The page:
DeQuin Evans’ Story Straight Out of Compton – and Hollywood

September, 2006. DeQuin Evans, then a grocery bagger in Compton, California, went to the movies. The film? “The Gridiron Gang,” starring Dwayne “The Rock” Johnson as a probation officer at Camp Kilpatrick, a juvenile detention center in Malibu. Johnson’s character, Sean Porter, forms a football team as a way of forcing inmates to connect, put their hatred aside and learn the skills they’ll need to function in society when they’re released.

Much of the movie was shot on location. Evans liked it. “I saw my bed,” he said.

DeQuin Evans has lived that movie.

When Evans arrived on the UK campus, media types took immediate note of the fact that he had made the trek from the greater Los Angeles area to Lexington. Before long, we learned he had left his grocery store job and gone back to school, eventually becoming one of the top 15 juco prospects in the country. But we had no idea just how far he had come to play college football, until the day he decided to tell his story - the whole story.

“I feel like this is what I’m supposed to do,” he said recently. “You’ve come this far, overcome all this stuff, why not let everybody know what you’ve been through? Why not show how far you’ve come, and how hard you’ve worked to become the man you are?”

As much as anything, the DeQuin Evans story is a love letter to the most important person in his life. “This is a way of giving back to my mom,” he said. “That’s huge for me. I feel like it’s in my heart to tell you guys what I’ve been through in my life.”

Evans grew up in the projects in Compton, a downtrodden part of greater Los Angeles. He shared a home with his grandfather, uncle, mother and three sisters. His father was rarely around, spending much of DeQuin's childhood in prison. But Evans said his early years felt normal to him.

“Kids running around everywhere,” is how he described his neighborhood, “playing, doing anything we could do to have fun - water balloon fights.

“But there was always something bad going on when the lights went out.”

And it usually involved gangs. Evans says he was never a member, but like most kids his age, he eventually gravitated to the bangers.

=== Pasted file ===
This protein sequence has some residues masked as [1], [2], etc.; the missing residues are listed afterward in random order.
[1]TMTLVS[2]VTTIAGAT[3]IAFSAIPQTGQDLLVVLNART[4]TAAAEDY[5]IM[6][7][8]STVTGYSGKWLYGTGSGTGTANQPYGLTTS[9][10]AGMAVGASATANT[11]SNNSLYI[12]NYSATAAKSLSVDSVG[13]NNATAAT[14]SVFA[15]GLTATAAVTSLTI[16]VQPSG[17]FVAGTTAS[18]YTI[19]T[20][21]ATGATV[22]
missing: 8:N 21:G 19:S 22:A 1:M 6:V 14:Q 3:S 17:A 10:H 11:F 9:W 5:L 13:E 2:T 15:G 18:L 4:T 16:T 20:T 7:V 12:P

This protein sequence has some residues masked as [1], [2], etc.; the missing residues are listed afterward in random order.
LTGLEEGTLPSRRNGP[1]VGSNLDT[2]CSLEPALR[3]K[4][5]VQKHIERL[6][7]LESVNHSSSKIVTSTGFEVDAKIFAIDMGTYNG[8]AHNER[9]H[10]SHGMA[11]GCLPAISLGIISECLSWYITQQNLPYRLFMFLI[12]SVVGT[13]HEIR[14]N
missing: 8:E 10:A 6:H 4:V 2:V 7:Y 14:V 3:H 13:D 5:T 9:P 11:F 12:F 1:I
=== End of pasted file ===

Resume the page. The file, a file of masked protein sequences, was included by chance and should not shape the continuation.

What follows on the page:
“What football is to the south, gangs are to Compton,” he said. “You have little kids growing up, knee-high, wanting to play for UK, wanting to play for Florida, Alabama. There’s none of that in Compton. You might be an Oakland Raider fan, an L.A. Lakers fan. But you grow up wanting to be like the guys around you.”

Evans was no different than most of the other youngsters. They were mesmerized by the ill-gotten trappings of gang success.
“It’s always the kids in the gangs who had nicer things,” he said, “chains on, new clothes… it was the peer pressure that got me and all the other kids growing up there.”

And while he might not have been a gang member, Evans says he soon began hanging out with the bangers, which meant ditching school.

He wouldn’t be more specific about illegal activities, except to say that one night he was pulled over in a stolen car, which police said had been used in gang activity. At age 15, DeQuin Evans was going to jail.
“It hurt me so bad, knowing that I was hurting my mother worse,” he said. Evans’ father is black; his mother is Samoan and, like many members of the Samoan culture, he embraces a particularly strong family bond. His mother was the center of his universe, and Evans had let her down. It tortured him.

“I couldn’t do nothing for her when I was in there,” he said. “I couldn’t do nothing for my family while I was in there. I felt like less of a man. I questioned myself: How could I do this to my mother? How could I give my mother all these gray hairs while I’m in here? That just tore me up inside.”

Evans knew he'd be sent to juvenile detention - and that's where he caught a break. He ended up in Camp Kilpatrick, the same facility depicted in the movie. It had a reputation as a place where team sports played a major role in the rehabilitative process. It was there that Evans found his way to organized football, something he had never known. And he watched as mortal enemies became teammates.

“Forming a team with a group of guys who have never played football in their life, who have been gang-banging all their life,” he said, “you got a guy standing right next to another guy who has to block for him and this guy hates this guy’s guts, because one of their friends probably killed one of their good friends. Or one of their friends from their rival gangs probably killed this guy’s brother. You had fights going on, on the field, all the time.”

But, he said, he could see it working. “Just trying to bring all that together makes them better people,” he said, “and better football players.”

Even though he had no background in organized football, Evans took to the sport. He played tight end, a position he didn’t particularly enjoy. Evans said he’d rather dole out the punishment than take it as a blocker or receiver. But he worked hard, and was named a team captain, which meant his teammates answered to him not only on the field, but in the dormitory.